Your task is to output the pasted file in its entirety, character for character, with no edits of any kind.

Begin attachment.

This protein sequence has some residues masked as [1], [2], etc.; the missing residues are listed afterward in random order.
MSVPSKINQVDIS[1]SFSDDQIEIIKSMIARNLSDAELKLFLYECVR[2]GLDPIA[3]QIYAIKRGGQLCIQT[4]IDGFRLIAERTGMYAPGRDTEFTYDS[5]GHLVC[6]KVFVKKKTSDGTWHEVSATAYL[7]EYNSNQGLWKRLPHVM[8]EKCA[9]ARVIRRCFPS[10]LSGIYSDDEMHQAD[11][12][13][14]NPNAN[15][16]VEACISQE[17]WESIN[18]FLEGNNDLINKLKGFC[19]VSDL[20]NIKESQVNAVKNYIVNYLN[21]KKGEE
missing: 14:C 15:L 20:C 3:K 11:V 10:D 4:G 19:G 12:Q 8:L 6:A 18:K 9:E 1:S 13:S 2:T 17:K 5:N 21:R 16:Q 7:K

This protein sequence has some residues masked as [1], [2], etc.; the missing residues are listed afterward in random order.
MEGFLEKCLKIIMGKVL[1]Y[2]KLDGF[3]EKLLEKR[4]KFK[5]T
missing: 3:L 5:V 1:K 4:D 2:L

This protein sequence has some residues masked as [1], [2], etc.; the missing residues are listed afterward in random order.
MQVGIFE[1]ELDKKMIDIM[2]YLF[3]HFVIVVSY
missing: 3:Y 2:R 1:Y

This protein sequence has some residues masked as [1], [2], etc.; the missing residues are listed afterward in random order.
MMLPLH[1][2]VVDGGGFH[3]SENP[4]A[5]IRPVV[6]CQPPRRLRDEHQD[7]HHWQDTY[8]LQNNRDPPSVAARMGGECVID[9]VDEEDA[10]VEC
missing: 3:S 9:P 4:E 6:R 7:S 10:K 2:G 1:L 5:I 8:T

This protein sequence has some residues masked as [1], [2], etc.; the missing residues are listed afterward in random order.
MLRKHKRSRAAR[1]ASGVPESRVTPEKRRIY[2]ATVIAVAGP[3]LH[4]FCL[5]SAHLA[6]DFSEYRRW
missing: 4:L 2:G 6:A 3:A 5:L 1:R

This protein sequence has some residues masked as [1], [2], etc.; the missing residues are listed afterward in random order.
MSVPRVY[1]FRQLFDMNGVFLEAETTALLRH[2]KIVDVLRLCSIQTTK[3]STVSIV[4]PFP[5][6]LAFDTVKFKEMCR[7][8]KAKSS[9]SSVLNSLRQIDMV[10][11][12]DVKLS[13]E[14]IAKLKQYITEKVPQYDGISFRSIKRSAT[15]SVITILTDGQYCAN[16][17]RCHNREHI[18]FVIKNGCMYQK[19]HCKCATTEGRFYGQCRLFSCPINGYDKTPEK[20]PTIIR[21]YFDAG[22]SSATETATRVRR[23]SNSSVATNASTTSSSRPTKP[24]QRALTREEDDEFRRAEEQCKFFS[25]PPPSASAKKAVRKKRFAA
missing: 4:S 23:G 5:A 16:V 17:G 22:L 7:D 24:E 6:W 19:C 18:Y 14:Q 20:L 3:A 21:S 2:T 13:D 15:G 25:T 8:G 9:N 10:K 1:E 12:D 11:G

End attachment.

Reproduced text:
This protein sequence has some residues masked as [1], [2], etc.; the missing residues are listed afterward in random order.
MSVPSKINQVDIS[1]SFSDDQIEIIKSMIARNLSDAELKLFLYECVR[2]GLDPIA[3]QIYAIKRGGQLCIQT[4]IDGFRLIAERTGMYAPGRDTEFTYDS[5]GHLVC[6]KVFVKKKTSDGTWHEVSATAYL[7]EYNSNQGLWKRLPHVM[8]EKCA[9]ARVIRRCFPS[10]LSGIYSDDEMHQAD[11][12][13][14]NPNAN[15][16]VEACISQE[17]WESIN[18]FLEGNNDLINKLKGFC[19]VSDL[20]NIKESQVNAVKNYIVNYLN[21]KKGEE
missing: 14:C 15:L 20:C 3:K 11:V 10:D 4:G 19:G 12:Q 8:L 6:A 18:K 9:E 1:S 13:S 2:T 17:K 5:N 21:R 16:Q 7:K

This protein sequence has some residues masked as [1], [2], etc.; the missing residues are listed afterward in random order.
MEGFLEKCLKIIMGKVL[1]Y[2]KLDGF[3]EKLLEKR[4]KFK[5]T
missing: 3:L 5:V 1:K 4:D 2:L

This protein sequence has some residues masked as [1], [2], etc.; the missing residues are listed afterward in random order.
MQVGIFE[1]ELDKKMIDIM[2]YLF[3]HFVIVVSY
missing: 3:Y 2:R 1:Y

This protein sequence has some residues masked as [1], [2], etc.; the missing residues are listed afterward in random order.
MMLPLH[1][2]VVDGGGFH[3]SENP[4]A[5]IRPVV[6]CQPPRRLRDEHQD[7]HHWQDTY[8]LQNNRDPPSVAARMGGECVID[9]VDEEDA[10]VEC
missing: 3:S 9:P 4:E 6:R 7:S 10:K 2:G 1:L 5:I 8:T

This protein sequence has some residues masked as [1], [2], etc.; the missing residues are listed afterward in random order.
MLRKHKRSRAAR[1]ASGVPESRVTPEKRRIY[2]ATVIAVAGP[3]LH[4]FCL[5]SAHLA[6]DFSEYRRW
missing: 4:L 2:G 6:A 3:A 5:L 1:R

This protein sequence has some residues masked as [1], [2], etc.; the missing residues are listed afterward in random order.
MSVPRVY[1]FRQLFDMNGVFLEAETTALLRH[2]KIVDVLRLCSIQTTK[3]STVSIV[4]PFP[5][6]LAFDTVKFKEMCR[7][8]KAKSS[9]SSVLNSLRQIDMV[10][11][12]DVKLS[13]E[14]IAKLKQYITEKVPQYDGISFRSIKRSAT[15]SVITILTDGQYCAN[16][17]RCHNREHI[18]FVIKNGCMYQK[19]HCKCATTEGRFYGQCRLFSCPINGYDKTPEK[20]PTIIR[21]YFDAG[22]SSATETATRVRR[23]SNSSVATNASTTSSSRPTKP[24]QRALTREEDDEFRRAEEQCKFFS[25]PPPSASAKKAVRKKRFAA
missing: 4:S 23:G 5:A 16:V 17:G 22:L 7:D 24:E 6:W 19:C 18:Y 14:Q 20:L 3:A 21:S 2:T 13:D 15:G 25:T 8:G 9:N 10:K 1:E 12:D 11:G